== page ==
Thanks all. It was good to have a couple of more concrete examples to confirm/correct/guide my previous understanding.

I picked lighting because it’s a common thing and I hoped to have some people chime in with the way they had implemented it and what components they had used, so that I could understand what I might need if I did it in a similar fashion. It was just an example that I picked to try and keep the question from being too broad … which I see it probably was anyway.

Regardless, I’ll keep experimenting, reading and talking to people. And this won’t be my last plea for help I’m sure.

@Dim, I might indeed bug you for more info about KNX but as @mstormi mentions, it may be a poor choice because of my location (lack of supply and expertise).

I’ll have to give some more thought to how I can marry my own desire to learn and experiment with more polished solutions that please the other users of the house.

I am also building a new house. My priorities for light installation are:

  1. It has to work always (I travel a lot, and if it will stop then my wife will kill because only I will be able to fix it)
  2. It has to be cheap
  3. It has to consume no electricity in stable state
  4. I want to have also standard wall switches
  5. It has to be flexible

And my solution so far is:
Power cable is cheap and stays forever. So each light (CYKY 3x1.5mm), all wall sockets (CYKY 5x2.5mm = 3 wall sockets in the room), all wall switches (CYKY 2x1.5mm) will go to electrical cabinet (80x200 cm).

And because smart home is never done, and there is always something to improve, and I will not have time to play from the beginning (you need to finish all the small things in the house), there will be possible:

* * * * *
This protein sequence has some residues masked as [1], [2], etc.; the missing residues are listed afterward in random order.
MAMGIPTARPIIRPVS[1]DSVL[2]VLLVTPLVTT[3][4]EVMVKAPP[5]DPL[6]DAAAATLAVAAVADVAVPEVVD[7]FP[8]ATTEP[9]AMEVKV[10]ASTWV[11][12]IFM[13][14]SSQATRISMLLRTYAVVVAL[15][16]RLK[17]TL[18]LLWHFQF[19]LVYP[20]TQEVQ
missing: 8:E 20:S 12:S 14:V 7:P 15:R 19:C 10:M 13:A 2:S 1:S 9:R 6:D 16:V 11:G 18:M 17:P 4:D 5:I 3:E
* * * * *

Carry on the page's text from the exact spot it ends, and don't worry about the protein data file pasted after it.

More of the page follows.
1. Connect all sockets directly to power. (No automation) All lights will be possible to control because I will connect them to this relay: http://www.tme.eu/gb/details/ (For this type of installation its easier to pass electrical tests. At least here in Czech Rep. you cant just take some devices, put them together and use them in house installation legally)
  2. Then later, add some contactors for wall sockets, but only there where you need it (its expensive and high power relays are not bi-stable, so they consume electricity when ON). Use rPi (or similar) with IO expanders to sense state of relays and control them with tine relay or tyristors/transistors parallely connected to the switches.

And why I don’t want to buy some commercial solution? I work in industry (automation). And sometimes I have to replace old control system with new one. It is because after each 10-20 years (in home automation much more often) you are force to do it because you cant buy any spare parts.You have no support.They are not flexible.

I am open for any comments.
Best regards

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I hope you are aware this applies to everything else: car, fridge, TV, door locks, etc.
And I would argue that a Linux machines runs longer without fault than a car. Mind you that I have seen Linux machines up and running for 10 years!!

I reckon, what comes out of this thread and others:
a) run wiring that can be used for control and power
b) power cables can carry 12V for electronics, but can be re-purposed to run 230V as well.
c) if you want reliability to the n-th degree, you have to implement fault-tolerance to the n-th degree. And remember, every 9 behind the comma will cost 10 times as much.

While I agree with your stance on commercial / proprietary solutions, however, I also believe that a home automation system can be built with standard components, sensors, actuators and wiring, so that others (of course with the respective knowledge) can maintain them.

If something happens to Linux machine, its not a problem. Lights will “always” works, because they use standard bi-stable relay. Automation is connected only parallel to it.

You can use standard components (sensors, actuators and wiring) but there is nothing like standard controller.

To be clear: for safety reasons, don’t use Cat 6 for lighting if possible.
If you deploy wires, deploy 1,5mm² NYM 230VAC capable (or the equivalent US/Canada electrical standard, to be precise).
The lower the current, the higher the amperage, that is, the thicker the wire needs to be !
And you don’t know what the next-gen device or light will require in terms of wiring, no matter when.

The lower the tension, the higher the current :wink: or the lower the voltage, the higher the amperage…